ASSESSMENT OF KNOWLEDGE ABOUT EVIDENCE BASED MEDICINE IN MEDICAL STUDENTS AND DOCTORS IN A PAKISTANI HEALTH CARE SETTING

Abeer Irshad, Musarat Ramzan, Mobeen Iqbal

Abstract


Background: Evidence based practice promotes self assessment and ensures delivery of up to date
care to patients. The concept of Evidence Based Medicine (EBM) in developing countries is still in
its infancy where strong opinions drive patient care. Methods: We conducted a cross sectional
survey to explore the knowledge, perceptions and attitudes regarding EBM in final year medical
students and physicians of our institution. The survey was distributed to all students and residents of
the college and the affiliated hospital. Results: The response rate was 57% (74/130). Seventy-one
percent (53/74) of respondents were not aware of EBM. Out of these, 38 were medical students and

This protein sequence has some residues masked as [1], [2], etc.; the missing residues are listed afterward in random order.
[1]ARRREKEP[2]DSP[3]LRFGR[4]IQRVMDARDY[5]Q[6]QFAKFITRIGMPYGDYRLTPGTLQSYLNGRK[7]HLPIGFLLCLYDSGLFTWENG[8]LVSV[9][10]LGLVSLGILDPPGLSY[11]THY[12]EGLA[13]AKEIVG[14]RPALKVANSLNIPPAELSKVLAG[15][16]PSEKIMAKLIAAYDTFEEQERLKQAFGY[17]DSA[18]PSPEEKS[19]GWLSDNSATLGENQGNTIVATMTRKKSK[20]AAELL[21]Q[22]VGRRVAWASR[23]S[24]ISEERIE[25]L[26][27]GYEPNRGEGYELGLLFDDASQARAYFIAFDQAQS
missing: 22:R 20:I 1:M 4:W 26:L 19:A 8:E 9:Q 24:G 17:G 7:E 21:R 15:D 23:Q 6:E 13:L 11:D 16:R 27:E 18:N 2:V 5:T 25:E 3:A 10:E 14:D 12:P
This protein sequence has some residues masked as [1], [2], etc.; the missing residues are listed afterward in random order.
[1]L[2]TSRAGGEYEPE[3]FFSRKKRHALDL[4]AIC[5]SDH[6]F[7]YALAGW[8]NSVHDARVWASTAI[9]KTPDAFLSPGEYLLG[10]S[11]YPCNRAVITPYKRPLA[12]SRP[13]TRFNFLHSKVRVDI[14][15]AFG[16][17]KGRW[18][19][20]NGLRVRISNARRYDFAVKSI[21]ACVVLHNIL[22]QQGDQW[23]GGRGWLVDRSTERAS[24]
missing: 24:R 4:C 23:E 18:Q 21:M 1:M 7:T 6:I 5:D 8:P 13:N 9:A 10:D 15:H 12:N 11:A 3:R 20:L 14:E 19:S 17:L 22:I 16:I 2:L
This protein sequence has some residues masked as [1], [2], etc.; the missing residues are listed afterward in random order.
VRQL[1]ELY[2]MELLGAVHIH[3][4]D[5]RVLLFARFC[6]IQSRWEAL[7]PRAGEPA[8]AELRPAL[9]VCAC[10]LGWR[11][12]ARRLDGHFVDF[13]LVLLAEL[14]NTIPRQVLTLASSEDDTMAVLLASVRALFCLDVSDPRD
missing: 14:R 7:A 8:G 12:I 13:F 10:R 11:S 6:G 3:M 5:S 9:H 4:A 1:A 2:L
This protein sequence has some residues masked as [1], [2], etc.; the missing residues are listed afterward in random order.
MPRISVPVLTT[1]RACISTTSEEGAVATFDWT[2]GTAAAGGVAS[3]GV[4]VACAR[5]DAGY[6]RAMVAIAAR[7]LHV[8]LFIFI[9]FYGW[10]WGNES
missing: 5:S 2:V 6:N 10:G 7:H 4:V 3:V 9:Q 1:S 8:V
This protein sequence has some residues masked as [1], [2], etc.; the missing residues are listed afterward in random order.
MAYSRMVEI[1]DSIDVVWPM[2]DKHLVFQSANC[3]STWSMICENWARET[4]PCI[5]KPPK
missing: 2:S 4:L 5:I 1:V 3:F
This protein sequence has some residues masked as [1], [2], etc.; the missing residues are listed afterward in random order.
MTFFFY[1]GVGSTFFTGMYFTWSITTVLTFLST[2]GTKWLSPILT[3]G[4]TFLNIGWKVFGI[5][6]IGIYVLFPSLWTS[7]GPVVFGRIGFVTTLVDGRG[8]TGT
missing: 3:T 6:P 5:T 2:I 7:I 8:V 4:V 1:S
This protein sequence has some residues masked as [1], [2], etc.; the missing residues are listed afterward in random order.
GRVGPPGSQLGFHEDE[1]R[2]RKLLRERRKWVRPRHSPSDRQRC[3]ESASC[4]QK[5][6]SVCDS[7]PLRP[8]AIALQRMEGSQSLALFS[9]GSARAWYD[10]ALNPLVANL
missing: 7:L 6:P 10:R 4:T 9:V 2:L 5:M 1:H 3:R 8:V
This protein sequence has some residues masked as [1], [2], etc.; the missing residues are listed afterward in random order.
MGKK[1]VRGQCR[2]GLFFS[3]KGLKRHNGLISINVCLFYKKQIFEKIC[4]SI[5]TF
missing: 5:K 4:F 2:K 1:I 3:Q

15 were house officers. Only 16 (9 students and 7 doctors) admitted that they had heard about EBM.
Those who heard about EBM recognised its importance in patient care. Teaching at both under- and
postgraduate level was strongly suggested. Participants recognised the need for EBM skills and
expertise. Financial constraint was considered as the main hindrance in practicing EBM.
Conclusion: The concept of EBM is still alien to most of the students and residents at our institution.
There is need for incorporating formal teaching of EBM at all levels of medical education.
Keywords: Medical education, Evidence based medicine, Undergraduates

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